Usually, a criminal offence will remain on your adult record for ten years before any legal program can apply. However, severer records will stay on the Australian Criminal database for life.
If you are an individual, you can obtain a national criminal record check certificate online via Australian National Character Check’s police check application form. The results are dispatched via email.
Business and Enterprise Customers
Business and Enterprise customers are able to sign up to ANCC’s business portal where they can order, manage, track and view candidates’ criminal history check results on their business portal. Organisations will undergo a process for approval prior to being granted access to ANCC’s business portal.
ANCC sends an invite to the applicant to complete their criminal record check online and handles the application and informed consent form. Contact ANCC’s business and enterprise partnerships team today to enquire about setting up a business portal for your organisation.
Section 469(1) of the Criminal Code Act 1899 (QLD) - https://www.legislation.qld.gov.au/view/html/inforce/current/act-1899-009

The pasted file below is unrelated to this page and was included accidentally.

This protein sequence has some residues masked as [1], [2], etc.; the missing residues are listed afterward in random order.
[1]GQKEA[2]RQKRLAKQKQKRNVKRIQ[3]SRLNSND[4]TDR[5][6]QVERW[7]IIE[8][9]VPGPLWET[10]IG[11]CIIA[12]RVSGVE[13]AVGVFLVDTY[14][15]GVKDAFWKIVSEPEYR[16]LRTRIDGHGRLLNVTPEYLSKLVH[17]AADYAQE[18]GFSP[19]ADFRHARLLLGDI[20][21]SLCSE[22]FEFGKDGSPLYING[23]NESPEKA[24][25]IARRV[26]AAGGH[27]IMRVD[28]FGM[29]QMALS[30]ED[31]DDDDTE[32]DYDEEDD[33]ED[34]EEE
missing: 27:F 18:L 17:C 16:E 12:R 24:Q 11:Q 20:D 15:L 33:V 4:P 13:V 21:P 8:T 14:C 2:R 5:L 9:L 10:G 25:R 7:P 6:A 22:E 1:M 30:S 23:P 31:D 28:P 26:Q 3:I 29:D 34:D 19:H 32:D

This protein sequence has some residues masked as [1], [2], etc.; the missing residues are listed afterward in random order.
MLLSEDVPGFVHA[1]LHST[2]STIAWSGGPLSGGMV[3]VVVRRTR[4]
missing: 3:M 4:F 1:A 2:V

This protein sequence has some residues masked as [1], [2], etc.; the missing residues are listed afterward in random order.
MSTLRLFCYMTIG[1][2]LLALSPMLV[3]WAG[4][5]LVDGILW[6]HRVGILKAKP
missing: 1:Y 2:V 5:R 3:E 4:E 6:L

Section 195(a) of the Crimes Act 1900 (NSW) - https://legislation.nsw.gov.au/view/html/inforce/current/act-1900-040
Section 444 of the Criminal Code Act Compilation Act 1913 (WA) - https://www.legislation.wa.gov.au/legislation/statutes.nsf/main_mrtitle_218_homepage.html
Sections 15(1) and (37) of the Criminal Code Act 1924 (Tas) - https://www.legislation.tas.gov.au/view/html/inforce/current/act-1924-069
Section 197(1) of the Crimes Act 1958 (VIC) - https://www.legislation.vic.gov.au/in-force/acts/crimes-act-1958/294
Sections 116(3) and 403 of the Crimes Act 1900 (ACT) - https://www.legislation.act.gov.au/a/1900-40
Section 85 of the Criminal Law Consolidation Act 1935 (SA) - https://www.legislation.sa.gov.au/LZ/C/A/CRIMINAL%20LAW%20CONSOLIDATION%20ACT%201935.aspx